In January 2024, South Africa accused Israel at the International Court of Justice (ICJ) of actions that are “genocidal.” On January 26, 2024, the Court issued a decision calling on Israel to “take all measures within its power” to prevent genocide against the Palestinians. Israel was also instructed to prevent “the expulsion and forced displacement” of Gazans and deprivation of their access to food, water, medical supplies, and other humanitarian assistance. It further ordered that the state prevent and punish incitement to genocide. Israel was asked to report within one month on its compliance with the Court’s order.

On February 16, 2024, the ICJ rejected South Africa’s request for urgent measures to safeguard Rafah from the expected Israeli offensive. 

Another UN official, Martin Griffiths, the head of the U.N. Office for the Coordination of Humanitarian Affairs (OCHA), drew rebukes from several countries and enraged the Israelis when he said, “I’ve worked with many, many different terrorist and insurgent groups....Hamas is not a terrorist group for us, of course, as you know. It’s a political movement.” 

His comments come only a few days after the special rapporteur for the Palestinians, Francesca Albanese, said victims of the October 7 attack “were not killed because of their Judaism, but in response to Israel’s oppression.” Israel subsequently banned her from entering the country.

On February 19, the United States proposed a draft Security Council resolution calling for “a temporary ceasefire as soon as practicable, based on the formula of all hostages being released, and calls for lifting all barriers to the provision of humanitarian assistance at scale.” It further “determines that under current circumstances a major ground offensive into Rafah would result in further harm to civilians and their further displacement including potentially into neighboring countries.” An Israeli ground operation it said “would have serious implications for regional peace and security, and therefore underscores that such a major ground offensive should not proceed under current circumstances.”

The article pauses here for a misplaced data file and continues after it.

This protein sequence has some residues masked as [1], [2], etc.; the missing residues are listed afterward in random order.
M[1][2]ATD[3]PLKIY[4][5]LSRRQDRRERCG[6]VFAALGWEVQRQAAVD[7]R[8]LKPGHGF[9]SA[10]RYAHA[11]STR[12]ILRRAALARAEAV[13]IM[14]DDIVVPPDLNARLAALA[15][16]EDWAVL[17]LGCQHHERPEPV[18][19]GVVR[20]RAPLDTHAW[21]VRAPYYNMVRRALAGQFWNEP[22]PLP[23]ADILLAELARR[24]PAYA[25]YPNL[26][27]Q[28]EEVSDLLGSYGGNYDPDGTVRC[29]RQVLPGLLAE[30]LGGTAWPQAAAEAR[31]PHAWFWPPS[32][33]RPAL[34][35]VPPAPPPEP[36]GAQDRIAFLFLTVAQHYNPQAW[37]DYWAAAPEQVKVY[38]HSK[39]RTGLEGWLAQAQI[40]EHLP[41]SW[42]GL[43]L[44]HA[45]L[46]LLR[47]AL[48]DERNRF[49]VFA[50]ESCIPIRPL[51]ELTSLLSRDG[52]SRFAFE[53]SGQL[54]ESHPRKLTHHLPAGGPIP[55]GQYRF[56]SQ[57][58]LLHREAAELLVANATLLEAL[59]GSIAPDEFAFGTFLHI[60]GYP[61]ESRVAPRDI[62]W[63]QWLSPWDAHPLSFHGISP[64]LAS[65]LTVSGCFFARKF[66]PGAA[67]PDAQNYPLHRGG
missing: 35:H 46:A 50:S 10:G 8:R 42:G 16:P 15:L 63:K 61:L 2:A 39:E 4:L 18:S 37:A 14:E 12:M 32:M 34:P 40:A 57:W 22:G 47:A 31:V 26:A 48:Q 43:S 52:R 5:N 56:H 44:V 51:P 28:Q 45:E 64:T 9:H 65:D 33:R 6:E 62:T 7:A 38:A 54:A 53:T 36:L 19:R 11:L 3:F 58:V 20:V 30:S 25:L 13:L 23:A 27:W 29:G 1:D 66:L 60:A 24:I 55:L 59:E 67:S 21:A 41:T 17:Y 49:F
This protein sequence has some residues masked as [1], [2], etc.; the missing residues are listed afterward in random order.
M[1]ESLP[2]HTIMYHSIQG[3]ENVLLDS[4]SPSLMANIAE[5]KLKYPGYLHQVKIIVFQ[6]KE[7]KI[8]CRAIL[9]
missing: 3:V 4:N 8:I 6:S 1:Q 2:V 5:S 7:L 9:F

The draft also signals opposition to Israeli statements and plans by rejecting the idea of reestablishing Israeli settlements in Gaza or “reducing the  territory of Gaza, on a temporary or permanent basis, including through the establishment officially or unofficially of so-called buffer zones, as well as the widespread, systematic demolition of civilian infrastructure.”

The objection to a buffer zone is a serious rebuke of Israel’s insistence that such an area is a requirement to ensure the safety of civilians living near the border of Gaza.

International Crisis Group U.N. Director Richard Gowan called the draft a “warning shot for Netanyahu,” signaling that “Israel cannot rely on American diplomatic protection indefinitely.”

As harsh as the U.S. draft is, it was presented as an alternative to an Algerian resolution demanding an immediate ceasefire, which the U.S. said it would veto.

The Algerians went ahead and forced a vote on their draft, and the U.S. vetoed it. The only other country that did not support the resolution was the UK which abstained. A few days earlier, Ambassador Thomas-Greenfield said the U.S. believes the best way to stop the fighting is to reach a deal for the release of the hostages that a temporary ceasefire would accompany.

In March, Arab nations were blocked by the United States from getting the Security Council to blame Israel for the death of Palestinians in a melee that occurred when Gazans swarmed a food convoy.

On March 4, the UN published its report on sexual abuse by Hamas of Israelis and hostages. A couple of days later, Reem Alsalem, the United Nation’s Special Rapporteur on violence against women and girls, said she had not seen sufficient evidence that any rapes had occurred on October 7. She also admitted to not being aware that Israel was being bombarded every day with rockets.